As the sophomore album of Atlanta hip-hop artist 6LACK, East Atlanta Love Letter has a lot riding on it. Like movies, it is often the case that the sequel isn’t as good as the original. This album can make or break 6LACK. It would either solidify him as a legitimate hip-hop artist, or everyone will forget about him as we move on to better artists. How did 6LACK and this album hold up?
East Atlanta Love Letter is a solid album that offers a lot to fans of 6LACK and casual audiences who are new to his music. His voice is reminiscent of a pop artist, but his lyrics and production are very much hip-hop. This is particularly evident on the track “Sorry.” 6LACK sounds like a hip-hop version of somber pop artists. He’d fit right in next to Adele or Alessia Cara, especially on a gloomy track.
6LACK utilizes auto-tune more than once on this project. 6LACK employs this effect not to cover vocal shortcomings but to enhance his overall performance. As auto-tune becomes more and more prevalent and widespread in the music industry, it is refreshing to hear an artist who’s using this tool in a way that isn’t lazy. The auto-tune effect doesn’t take away, it only adds.
Most the songs on this release are not bangers. There’s not an extremely heavy focus on 808’s or other staples of trap hip-hop, outside of a few exceptions. Heavy bass and 808 drums are always the extra seasoning of the track instead of being the main meat. Most of the album consists of deep and introspective songs instead of upbeat party tracks. These are the kind of songs you listen to late at night on a Tuesday when you think to yourself, “damn, she really isn’t thinking about me.” This project is filled with melancholy, maybe not quite the levels of Drake’s “Marvin’s Room,” but you get the idea.
“Stan” is probably the most interesting cuts from this project. On the surface, it’s a standard love song. 6LACK sings about how he’s going to write his love interest (who often starts or ends the tracks on this album with a short interlude) his “best song,” and how he “will love [her] when [she is] old and…[loses her] words…” The twist comes during the chorus. It starts innocently, with lines like “Say you’ll be my greatest fan,” then a punch comes out of nowhere when 6LACK sings the words “Only if you love me like a stan, stan, stan…” To some people, this might not mean much, but it’s a reference to Eminem’s hit song “Stan.”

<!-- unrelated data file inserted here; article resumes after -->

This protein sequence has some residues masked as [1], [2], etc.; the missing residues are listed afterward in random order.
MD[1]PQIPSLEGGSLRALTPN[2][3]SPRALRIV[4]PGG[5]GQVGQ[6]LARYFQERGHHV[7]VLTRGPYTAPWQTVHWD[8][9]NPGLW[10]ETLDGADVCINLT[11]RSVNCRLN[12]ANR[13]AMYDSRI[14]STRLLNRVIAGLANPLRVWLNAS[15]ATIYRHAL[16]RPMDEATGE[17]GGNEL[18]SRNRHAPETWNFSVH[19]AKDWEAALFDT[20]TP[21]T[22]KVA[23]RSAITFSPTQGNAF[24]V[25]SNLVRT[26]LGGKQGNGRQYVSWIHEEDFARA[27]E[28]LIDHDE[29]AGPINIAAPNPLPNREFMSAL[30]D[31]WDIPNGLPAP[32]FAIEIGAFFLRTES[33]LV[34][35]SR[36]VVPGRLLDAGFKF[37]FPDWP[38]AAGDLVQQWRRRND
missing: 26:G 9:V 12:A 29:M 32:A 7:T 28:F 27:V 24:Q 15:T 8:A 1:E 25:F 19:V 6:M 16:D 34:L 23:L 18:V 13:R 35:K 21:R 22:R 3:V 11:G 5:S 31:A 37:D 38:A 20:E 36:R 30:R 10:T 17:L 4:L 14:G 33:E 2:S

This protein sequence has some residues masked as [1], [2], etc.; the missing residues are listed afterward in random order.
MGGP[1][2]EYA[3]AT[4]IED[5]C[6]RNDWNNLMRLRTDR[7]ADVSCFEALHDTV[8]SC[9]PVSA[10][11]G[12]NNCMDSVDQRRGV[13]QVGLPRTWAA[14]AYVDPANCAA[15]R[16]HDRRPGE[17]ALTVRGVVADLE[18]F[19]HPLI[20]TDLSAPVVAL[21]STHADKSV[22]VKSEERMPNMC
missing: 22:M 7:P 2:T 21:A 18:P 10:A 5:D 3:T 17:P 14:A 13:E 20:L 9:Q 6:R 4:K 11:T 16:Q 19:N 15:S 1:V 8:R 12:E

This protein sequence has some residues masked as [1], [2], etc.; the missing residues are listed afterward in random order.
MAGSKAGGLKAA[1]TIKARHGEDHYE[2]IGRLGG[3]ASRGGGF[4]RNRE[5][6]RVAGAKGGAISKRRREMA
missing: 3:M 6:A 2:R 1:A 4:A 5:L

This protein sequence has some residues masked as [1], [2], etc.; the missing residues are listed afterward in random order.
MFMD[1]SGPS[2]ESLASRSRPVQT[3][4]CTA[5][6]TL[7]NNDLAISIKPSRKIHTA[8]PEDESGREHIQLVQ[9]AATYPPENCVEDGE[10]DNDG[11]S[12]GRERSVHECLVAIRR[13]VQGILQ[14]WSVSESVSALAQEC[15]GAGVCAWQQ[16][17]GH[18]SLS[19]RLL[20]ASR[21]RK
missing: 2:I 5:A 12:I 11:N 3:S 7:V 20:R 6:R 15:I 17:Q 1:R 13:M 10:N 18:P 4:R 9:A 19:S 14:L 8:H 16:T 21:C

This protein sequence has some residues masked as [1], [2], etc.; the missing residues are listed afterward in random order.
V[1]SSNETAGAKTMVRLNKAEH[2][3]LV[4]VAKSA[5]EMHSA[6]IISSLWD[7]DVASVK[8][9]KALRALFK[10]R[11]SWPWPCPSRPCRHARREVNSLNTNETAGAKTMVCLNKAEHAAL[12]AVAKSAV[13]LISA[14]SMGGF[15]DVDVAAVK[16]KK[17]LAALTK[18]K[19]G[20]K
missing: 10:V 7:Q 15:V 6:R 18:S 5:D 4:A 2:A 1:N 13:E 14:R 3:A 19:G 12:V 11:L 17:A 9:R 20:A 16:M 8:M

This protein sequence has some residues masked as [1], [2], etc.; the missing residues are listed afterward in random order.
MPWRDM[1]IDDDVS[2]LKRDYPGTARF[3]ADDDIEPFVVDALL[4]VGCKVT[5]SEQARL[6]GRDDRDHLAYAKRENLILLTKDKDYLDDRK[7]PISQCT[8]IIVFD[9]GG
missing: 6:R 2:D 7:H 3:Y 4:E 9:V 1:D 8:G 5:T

Eminem’s “Stan” tells the story of an unhinged fan who constantly writes to Eminem in the hopes that he will respond. Eminem never does, but the titular Stan continues to send letters, each one becoming more and more unsettling. Stan eventually kills himself and his pregnant girlfriend by driving his car off of a bridge. All of this because Stan never got a letter back from Eminem. 6LACK’s “Stan” is not a thoughtful commentary on fans and their unhealthy idolization of celebrities, but instead a love song with a dark tone. 6LACK expects the love of his life to love him just as much as Stan loved Eminem. A rather unorthodox and very unsettling request, but the point is made clear.
East Atlanta Love Letter is a solid work. The consistent themes of relationships and heartache unite the songs to create a coherent album. This isn’t just a collection of songs that sound good, there’s thought behind it. Although it is closer to a pop and R&B record than traditional hip-hop, there’s enough here to satisfy both fan groups alike.